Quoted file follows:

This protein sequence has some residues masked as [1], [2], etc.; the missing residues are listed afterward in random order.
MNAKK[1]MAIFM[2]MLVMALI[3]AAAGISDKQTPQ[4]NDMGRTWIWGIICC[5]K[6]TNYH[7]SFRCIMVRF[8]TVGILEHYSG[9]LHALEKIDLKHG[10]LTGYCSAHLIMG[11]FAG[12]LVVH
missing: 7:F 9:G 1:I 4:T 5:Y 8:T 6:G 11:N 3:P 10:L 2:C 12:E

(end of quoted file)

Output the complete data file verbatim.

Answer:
This protein sequence has some residues masked as [1], [2], etc.; the missing residues are listed afterward in random order.
MNAKK[1]MAIFM[2]MLVMALI[3]AAAGISDKQTPQ[4]NDMGRTWIWGIICC[5]K[6]TNYH[7]SFRCIMVRF[8]TVGILEHYSG[9]LHALEKIDLKHG[10]LTGYCSAHLIMG[11]FAG[12]LVVH
missing: 7:F 9:G 1:I 4:T 5:Y 8:T 6:G 11:N 3:P 10:L 2:C 12:E